Virginia Woolf

"The Satirists and Fantastics"

from "Phases of Fiction" in Granite and Rainbow

THE CONFUSED feelings which the psychologists have roused in us, the extraordinary intricacy which they have revealed to us, the network of fine and scarcely intelligible yet profoundly interesting emotions in which they have involved us, set up a craving for relief, at first so primitive that it is almost a physical sensation. The mind feels like a sponge saturated full with sympathy and understanding; it needs to dry itself, to contract upon something hard. Satire and the sense that the satirist gives us that he has the world well within his grasp, so that it is at the mercy of his pen, precisely fulfil our needs.
  A further instinct will lead us to pass over such famous satirists as Voltaire and Anatole France in favour of someone writing in our own tongue, writing English. For without any disrespect to the translator we have grown intolerably weary in reading Dostoevsky, as if we were reading with the wrong spectacles or as if a mist had formed between us and the page. We come to feel that every idea is slipping about in a suit badly cut and many sizes too large for it. For a translation makes us understand more clearly than the lectures of any professor the difference between raw words and written words; the nature and importance of what we call style. Even an inferior writer, using his own tongue upon his own ideas, works a change at once which is agreeable and remarkable. Under his pen the sentence shrinks and wraps itself firmly round the meaning, if it be but a little one. The loose, the baggy, shrivels up. And while a writer of passable English will do this, a writer like Peacock does infinitely more.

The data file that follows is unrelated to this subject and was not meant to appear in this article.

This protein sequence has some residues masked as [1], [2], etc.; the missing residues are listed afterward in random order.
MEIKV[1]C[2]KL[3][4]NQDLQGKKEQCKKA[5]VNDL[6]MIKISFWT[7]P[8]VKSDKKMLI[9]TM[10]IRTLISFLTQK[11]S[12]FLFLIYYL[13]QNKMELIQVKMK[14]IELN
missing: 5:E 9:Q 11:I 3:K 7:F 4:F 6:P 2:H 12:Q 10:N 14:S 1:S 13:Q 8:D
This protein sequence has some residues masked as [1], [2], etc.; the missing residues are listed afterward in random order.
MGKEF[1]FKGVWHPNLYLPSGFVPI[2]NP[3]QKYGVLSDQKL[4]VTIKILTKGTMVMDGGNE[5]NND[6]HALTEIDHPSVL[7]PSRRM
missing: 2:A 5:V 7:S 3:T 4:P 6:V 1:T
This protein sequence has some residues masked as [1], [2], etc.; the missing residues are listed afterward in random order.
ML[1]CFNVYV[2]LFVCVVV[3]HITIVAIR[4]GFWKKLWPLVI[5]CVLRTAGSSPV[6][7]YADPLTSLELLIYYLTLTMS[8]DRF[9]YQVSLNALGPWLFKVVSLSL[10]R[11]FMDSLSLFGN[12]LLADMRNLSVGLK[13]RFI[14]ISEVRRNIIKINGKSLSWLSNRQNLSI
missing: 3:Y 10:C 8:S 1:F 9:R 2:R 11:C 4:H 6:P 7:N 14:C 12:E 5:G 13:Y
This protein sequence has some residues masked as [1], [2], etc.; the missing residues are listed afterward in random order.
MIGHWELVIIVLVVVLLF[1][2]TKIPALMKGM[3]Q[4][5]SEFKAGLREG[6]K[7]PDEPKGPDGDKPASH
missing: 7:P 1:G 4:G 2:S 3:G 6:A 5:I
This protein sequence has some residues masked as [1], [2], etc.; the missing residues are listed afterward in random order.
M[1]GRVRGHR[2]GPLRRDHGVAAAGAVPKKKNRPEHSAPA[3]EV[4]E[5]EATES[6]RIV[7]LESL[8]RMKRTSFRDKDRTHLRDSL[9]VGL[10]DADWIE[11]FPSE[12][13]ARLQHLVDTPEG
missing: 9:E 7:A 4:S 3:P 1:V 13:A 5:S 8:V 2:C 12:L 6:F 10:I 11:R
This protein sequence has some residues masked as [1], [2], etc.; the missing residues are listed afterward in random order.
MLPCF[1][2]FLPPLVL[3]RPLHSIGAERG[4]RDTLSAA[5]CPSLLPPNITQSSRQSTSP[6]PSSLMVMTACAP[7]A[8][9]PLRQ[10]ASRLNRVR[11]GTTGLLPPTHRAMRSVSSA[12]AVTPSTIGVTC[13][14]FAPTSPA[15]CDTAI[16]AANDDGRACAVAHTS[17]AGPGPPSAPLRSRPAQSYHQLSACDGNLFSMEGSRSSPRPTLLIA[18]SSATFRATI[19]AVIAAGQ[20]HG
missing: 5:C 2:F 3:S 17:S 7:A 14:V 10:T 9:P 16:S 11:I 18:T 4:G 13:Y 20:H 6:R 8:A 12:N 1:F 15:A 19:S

When we open Crotchet Castle and read that first very long sentence which begins, 'In one of those beautiful valleys, through which the Thames (not yet polluted by the tide, the scouring of cities or even the minor defilement of the sandy streams of Surrey)', it would be difficult to describe the relief it gives us, except metaphorically. First there is the shape which recalls something visually delightful, like a flowing wave or the lash of a whip vigorously flung; then as phrase joins phrase and one parenthesis after another pours in its tributary, we have a sense of the whole swimming stream gliding beneath old walls with the shadows of ancient buildings and the glow of green lawns reflected in it. And what is even more delightful after the immensities and obscurities in which we have been living, we are in a world so manageable in scale that we can take its measure, tease it and ridicule it. It is like stepping out into the garden on a perfect September morning when every shadow is sharp and every colour bright after a night of storm and thunder. Nature has submitted to the direction of man. Man himself is dominated by his intelligence. Instead of being manysided, complicated, elusive, people possess one idiosyncrasy apiece, which crystallizes them into sharp separate characters, colliding briskly when they meet. They seem ridiculously and grotesquely simplified out of all knowledge. Dr. Folliott, Mr. Firedamp, Mr. Skionar, Mr. Chainmail, and the rest seem after the tremendous thickness and bulk of the Guermantes and the Stavrogins nothing but agreeable caricatures which a clever old scholar has cut out of a sheet of black paper with a pair of scissors. But on looking closer we find that though it would be absurd to credit Peacock with any desire or perhaps capacity to explore the depths of the soul, his reticence is not empty but suggestive. The character of Dr. Folliott is drawn in three strokes of the pen. What lies between is left out. But each stroke indicates the mass behind it, so that the reader can make it out for himself; while it has, because of this apparent simplicity, all the sharpness of a caricature. The world so happily constituted that theTe is always trout for breakfast, wine in the cellar, and some amusing contretemps, such as the cook setting herself alight and being put out by the footman, to make us laugh---a world where there is nothing more pressing to do than to 'glide over the face of the waters, discussing everything and settling nothing', is not the world of pure fantasy; -it is close enough to be a parody of our world and to make our own follies and the solemnities of our institutions look a little silly.